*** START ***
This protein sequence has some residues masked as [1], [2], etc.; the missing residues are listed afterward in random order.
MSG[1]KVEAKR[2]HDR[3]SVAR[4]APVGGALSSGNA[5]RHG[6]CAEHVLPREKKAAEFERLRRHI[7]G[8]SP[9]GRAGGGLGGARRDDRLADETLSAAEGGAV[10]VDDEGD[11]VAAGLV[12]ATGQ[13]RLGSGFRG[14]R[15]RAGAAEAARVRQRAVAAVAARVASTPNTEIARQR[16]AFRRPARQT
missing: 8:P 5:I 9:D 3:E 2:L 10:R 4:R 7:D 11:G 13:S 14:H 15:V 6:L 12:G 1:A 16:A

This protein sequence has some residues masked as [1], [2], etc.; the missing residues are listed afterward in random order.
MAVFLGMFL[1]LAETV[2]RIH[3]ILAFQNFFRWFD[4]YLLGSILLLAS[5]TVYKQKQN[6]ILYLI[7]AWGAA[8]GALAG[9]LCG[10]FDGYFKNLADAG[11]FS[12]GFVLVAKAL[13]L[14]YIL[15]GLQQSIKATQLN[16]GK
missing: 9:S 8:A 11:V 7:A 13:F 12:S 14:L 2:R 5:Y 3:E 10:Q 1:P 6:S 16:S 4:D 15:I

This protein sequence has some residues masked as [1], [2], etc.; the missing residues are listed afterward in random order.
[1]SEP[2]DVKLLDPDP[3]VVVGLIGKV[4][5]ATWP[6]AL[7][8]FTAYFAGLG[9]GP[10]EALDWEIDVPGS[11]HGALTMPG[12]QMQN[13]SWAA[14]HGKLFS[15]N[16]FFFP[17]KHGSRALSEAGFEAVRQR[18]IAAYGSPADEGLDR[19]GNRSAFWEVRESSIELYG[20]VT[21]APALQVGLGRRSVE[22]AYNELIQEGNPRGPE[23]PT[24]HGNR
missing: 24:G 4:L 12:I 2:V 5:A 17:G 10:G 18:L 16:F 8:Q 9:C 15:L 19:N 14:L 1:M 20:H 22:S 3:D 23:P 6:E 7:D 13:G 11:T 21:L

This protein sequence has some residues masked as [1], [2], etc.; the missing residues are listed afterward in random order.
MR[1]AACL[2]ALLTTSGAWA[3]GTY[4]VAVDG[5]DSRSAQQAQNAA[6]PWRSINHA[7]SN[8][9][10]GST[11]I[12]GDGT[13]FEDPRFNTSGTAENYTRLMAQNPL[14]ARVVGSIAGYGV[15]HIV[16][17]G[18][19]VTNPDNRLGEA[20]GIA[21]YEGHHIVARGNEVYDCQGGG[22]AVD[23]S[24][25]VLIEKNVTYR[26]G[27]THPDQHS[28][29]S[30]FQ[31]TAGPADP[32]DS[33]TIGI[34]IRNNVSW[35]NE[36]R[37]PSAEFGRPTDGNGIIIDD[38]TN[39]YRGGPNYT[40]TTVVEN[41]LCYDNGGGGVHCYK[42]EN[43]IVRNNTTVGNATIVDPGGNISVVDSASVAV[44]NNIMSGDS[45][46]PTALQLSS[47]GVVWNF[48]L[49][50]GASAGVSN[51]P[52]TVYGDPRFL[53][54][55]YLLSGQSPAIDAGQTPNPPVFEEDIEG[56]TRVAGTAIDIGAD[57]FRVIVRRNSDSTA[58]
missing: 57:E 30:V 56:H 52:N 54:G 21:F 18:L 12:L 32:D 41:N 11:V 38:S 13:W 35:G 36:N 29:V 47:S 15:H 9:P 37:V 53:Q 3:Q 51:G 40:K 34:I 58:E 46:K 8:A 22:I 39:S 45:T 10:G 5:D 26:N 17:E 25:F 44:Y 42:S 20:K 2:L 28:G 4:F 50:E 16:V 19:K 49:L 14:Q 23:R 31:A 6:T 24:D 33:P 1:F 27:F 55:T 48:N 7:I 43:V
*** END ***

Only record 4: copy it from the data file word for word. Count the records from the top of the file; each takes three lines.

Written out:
This protein sequence has some residues masked as [1], [2], etc.; the missing residues are listed afterward in random order.
MR[1]AACL[2]ALLTTSGAWA[3]GTY[4]VAVDG[5]DSRSAQQAQNAA[6]PWRSINHA[7]SN[8][9][10]GST[11]I[12]GDGT[13]FEDPRFNTSGTAENYTRLMAQNPL[14]ARVVGSIAGYGV[15]HIV[16][17]G[18][19]VTNPDNRLGEA[20]GIA[21]YEGHHIVARGNEVYDCQGGG[22]AVD[23]S[24][25]VLIEKNVTYR[26]G[27]THPDQHS[28][29]S[30]FQ[31]TAGPADP[32]DS[33]TIGI[34]IRNNVSW[35]NE[36]R[37]PSAEFGRPTDGNGIIIDD[38]TN[39]YRGGPNYT[40]TTVVEN[41]LCYDNGGGGVHCYK[42]EN[43]IVRNNTTVGNATIVDPGGNISVVDSASVAV[44]NNIMSGDS[45][46]PTALQLSS[47]GVVWNF[48]L[49][50]GASAGVSN[51]P[52]TVYGDPRFL[53][54][55]YLLSGQSPAIDAGQTPNPPVFEEDIEG[56]TRVAGTAIDIGAD[57]FRVIVRRNSDSTA[58]
missing: 57:E 30:V 56:H 52:N 54:G 21:F 18:L 12:L 32:D 41:N 11:V 38:S 13:W 35:G 36:N 29:V 47:S 15:H 9:P 37:V 53:Q 3:Q 51:G 40:K 34:I 58:E 46:K 8:A 22:I 39:S 45:T 10:G 5:D 26:N 17:E 25:F 44:Y 42:S 20:K 2:L 28:G 4:F 50:E 16:V 19:K 49:L 14:Q 23:R 31:A 6:T 24:D 33:P 1:F 27:F 55:T 48:N 7:I 43:V